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The health of Australia's males: 25 years and over

This report is the fourth in a series on the health of Australia's males. It continues and completes the life course by focusing on males aged 25 and over.Findings include:-Males aged 25 and over in 2011 can expect, on average, to live to 80 or over.-One in 10 males aged 50-59 (11%) and 60-69 (10%) are, on a daily basis, at risk of injury resulting from excessive alcohol Employed -males are less likely to rate their health as fair or poor (11%) compared with unemployed males (37%) and males not in the labour force (41%).

The health of Australia's males: from birth to young adulthood (0-24 years)

This report is the third in a series on the health of Australia's males, and focuses on health conditions and risk factors that are age-specific (such as congenital anomalies) and those where large sex differences are observed (such as injury).Findings include:- Male babies born in 2009-2011 can expect to live to the age of 79.7, nearly 5 years less than female babies born the same year (84.2).- While males aged 0-24 are more likely to be hospitalised or die from injury than females of the same age, they are similarly likely to be overweight or obese and less likely to smoke tobacco daily.

The health of Australia's males: a focus on five population groups

This report is the second in a series on the health of Australia's males. It examines the distinct health profiles of five population groups, characterised by Aboriginal and Torres Strait Islander status, remoteness, socioeconomic disadvantage, region of birth, and age. Findings include: Aboriginal and Torres Strait Islander males generally experience poorer health than the overall population, with higher rates of chronic diseases such as lung cancer, diabetes and kidney disease; Socioeconomic disadvantage is frequently related to poorer health status among males, with rates of rates of obesity and tobacco smoking higher among males from more disadvantaged areas.

The health of Australia's males

Drawing on a wide range of data sources, this report provides a snapshot of the health of Australia's males. Examples of the report's detailed findings include: males born between 2007-2009 can expect to live 24 years longer than males born between 1901-1910;around two-thirds of adult males and one-quarter of boys are overweight or obese;nearly half have ever had a mental health condition; nearly one-quarter have a disability and nearly one-third have a chronic health condition; 16% of males do not use any Medicare services in a year.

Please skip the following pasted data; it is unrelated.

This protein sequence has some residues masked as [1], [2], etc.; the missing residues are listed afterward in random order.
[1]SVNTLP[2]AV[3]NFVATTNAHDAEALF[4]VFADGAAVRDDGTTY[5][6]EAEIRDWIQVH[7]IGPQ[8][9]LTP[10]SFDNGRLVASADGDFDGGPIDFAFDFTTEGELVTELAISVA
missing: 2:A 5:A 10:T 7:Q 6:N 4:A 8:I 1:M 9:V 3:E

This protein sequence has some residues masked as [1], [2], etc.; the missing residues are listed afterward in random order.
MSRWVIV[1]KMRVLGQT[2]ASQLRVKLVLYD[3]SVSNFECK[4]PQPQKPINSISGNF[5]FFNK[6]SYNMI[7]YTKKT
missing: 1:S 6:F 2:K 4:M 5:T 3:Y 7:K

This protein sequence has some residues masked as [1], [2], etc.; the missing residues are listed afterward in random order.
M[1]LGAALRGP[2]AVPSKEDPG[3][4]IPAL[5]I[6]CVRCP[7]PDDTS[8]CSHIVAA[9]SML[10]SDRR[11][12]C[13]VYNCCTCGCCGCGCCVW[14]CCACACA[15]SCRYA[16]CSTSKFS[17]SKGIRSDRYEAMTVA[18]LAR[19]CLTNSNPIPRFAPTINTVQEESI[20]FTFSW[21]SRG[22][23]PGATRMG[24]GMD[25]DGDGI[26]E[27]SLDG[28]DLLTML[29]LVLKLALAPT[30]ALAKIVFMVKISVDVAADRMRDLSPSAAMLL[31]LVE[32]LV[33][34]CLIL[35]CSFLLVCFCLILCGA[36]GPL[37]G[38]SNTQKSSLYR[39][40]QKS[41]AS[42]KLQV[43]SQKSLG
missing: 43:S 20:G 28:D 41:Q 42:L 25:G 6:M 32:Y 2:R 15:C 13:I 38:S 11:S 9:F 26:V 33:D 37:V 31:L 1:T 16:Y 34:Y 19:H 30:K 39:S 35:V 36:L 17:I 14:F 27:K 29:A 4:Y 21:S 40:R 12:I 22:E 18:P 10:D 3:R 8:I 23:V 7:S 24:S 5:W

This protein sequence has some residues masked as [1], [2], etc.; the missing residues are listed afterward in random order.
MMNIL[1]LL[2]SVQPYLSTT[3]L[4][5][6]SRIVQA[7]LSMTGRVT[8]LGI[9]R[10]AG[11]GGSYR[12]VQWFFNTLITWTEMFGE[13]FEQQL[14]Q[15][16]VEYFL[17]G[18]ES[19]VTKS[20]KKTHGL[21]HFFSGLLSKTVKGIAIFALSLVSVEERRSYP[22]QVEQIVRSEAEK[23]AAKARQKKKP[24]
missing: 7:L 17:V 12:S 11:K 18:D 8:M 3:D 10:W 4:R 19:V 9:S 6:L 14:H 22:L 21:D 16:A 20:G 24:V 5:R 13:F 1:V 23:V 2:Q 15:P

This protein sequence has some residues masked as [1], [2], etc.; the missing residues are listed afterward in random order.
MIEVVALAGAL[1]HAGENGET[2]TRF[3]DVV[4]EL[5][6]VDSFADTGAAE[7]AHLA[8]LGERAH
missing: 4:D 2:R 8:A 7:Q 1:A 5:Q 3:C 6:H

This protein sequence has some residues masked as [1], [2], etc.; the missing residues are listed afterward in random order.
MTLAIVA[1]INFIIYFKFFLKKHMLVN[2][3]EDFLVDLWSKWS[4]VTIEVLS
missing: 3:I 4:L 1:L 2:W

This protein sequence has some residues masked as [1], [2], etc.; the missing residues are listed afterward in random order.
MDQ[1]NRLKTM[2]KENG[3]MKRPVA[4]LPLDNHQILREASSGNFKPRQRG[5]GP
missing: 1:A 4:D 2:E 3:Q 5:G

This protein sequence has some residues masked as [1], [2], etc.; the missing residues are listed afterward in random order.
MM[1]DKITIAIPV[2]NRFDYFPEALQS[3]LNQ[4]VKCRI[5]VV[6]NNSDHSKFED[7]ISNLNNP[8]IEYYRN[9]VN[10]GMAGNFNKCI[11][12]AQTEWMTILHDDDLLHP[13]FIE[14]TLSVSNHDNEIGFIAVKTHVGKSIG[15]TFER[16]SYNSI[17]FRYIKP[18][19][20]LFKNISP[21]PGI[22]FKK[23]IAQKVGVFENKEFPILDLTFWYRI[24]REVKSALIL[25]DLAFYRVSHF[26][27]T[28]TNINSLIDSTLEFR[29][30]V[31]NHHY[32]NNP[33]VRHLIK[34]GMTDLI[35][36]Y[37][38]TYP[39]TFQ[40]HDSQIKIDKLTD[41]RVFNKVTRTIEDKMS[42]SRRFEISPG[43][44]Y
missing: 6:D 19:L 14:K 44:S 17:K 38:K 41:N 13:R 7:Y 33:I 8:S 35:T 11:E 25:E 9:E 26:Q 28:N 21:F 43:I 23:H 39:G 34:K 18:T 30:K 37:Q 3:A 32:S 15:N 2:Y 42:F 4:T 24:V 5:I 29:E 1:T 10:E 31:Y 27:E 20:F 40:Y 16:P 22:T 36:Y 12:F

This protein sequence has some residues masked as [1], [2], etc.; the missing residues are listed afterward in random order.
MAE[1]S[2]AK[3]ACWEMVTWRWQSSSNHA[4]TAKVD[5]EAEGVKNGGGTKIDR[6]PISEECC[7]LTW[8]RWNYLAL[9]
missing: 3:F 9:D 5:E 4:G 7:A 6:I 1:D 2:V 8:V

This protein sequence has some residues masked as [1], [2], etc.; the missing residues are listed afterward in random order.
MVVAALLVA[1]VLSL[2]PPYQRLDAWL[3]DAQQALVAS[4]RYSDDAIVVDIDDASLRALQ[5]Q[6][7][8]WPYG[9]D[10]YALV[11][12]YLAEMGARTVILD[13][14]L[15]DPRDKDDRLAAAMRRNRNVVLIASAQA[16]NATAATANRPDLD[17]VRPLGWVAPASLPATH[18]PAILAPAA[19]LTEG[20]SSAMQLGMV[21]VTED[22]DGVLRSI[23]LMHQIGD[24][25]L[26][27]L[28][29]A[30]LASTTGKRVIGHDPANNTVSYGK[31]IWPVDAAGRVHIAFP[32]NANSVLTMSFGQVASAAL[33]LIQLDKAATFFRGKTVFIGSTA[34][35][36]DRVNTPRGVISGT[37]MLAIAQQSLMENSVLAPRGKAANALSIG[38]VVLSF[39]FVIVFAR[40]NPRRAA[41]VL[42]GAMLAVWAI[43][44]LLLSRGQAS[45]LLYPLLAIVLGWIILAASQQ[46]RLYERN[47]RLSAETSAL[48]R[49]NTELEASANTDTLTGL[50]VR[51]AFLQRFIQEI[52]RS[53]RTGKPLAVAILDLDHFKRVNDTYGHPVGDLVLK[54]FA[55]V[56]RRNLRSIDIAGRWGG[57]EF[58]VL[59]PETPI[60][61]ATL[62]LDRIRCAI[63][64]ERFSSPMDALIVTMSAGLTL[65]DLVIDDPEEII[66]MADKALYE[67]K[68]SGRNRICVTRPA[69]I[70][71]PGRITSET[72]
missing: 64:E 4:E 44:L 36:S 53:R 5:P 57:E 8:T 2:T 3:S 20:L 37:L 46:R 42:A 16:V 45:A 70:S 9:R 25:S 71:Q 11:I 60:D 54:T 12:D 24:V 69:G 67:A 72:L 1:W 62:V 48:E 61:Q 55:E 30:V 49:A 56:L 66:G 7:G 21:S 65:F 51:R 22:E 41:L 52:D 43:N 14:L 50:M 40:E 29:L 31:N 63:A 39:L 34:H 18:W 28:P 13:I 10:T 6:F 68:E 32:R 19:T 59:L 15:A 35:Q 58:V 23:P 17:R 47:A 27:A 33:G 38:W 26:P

Mortality study 2003: Australian veterans of the Korean War

This study investigates mortality rates, both generally and for specific causes of death, among Australian male veterans of the Korean War from their last day of service in Korea to 31 December 2000, and compared these with the corresponding rates for general Australian male population of the same age.

Male consultations in general practice in Australia 1999-00

'Male consultations in general practice in Australia 1999-00' is a secondary analysis of data from the second year of the BEACH (Bettering the Evaluation and Care of Health) program, April 1999-March 2000. Based on 44,308 encounters with male patients and 59,366 encounters with female patients, it reports the characteristics of male patients who attended GPs in Australia, and the characteristics of these encounters. Comparisons are made between the encounters of male patients and female patients. The report also examines the age-related pattern of commonly managed problems and changes in management rates of specific illnesses across age groups at male patient encounters. Subsamples of encounters with male patients provide data on the management of work-related problems at GP encounters, and male patient body weight to height ratio, smoking status and alcohol use.

Alcohol-related injury and young males

This report aims to describe what is known about the occurrence of alcohol-related injury (ARI) in young males; to outline current knowledge about reducing ARI in young males; to highlight important gaps in the data; and to indicate ways forward.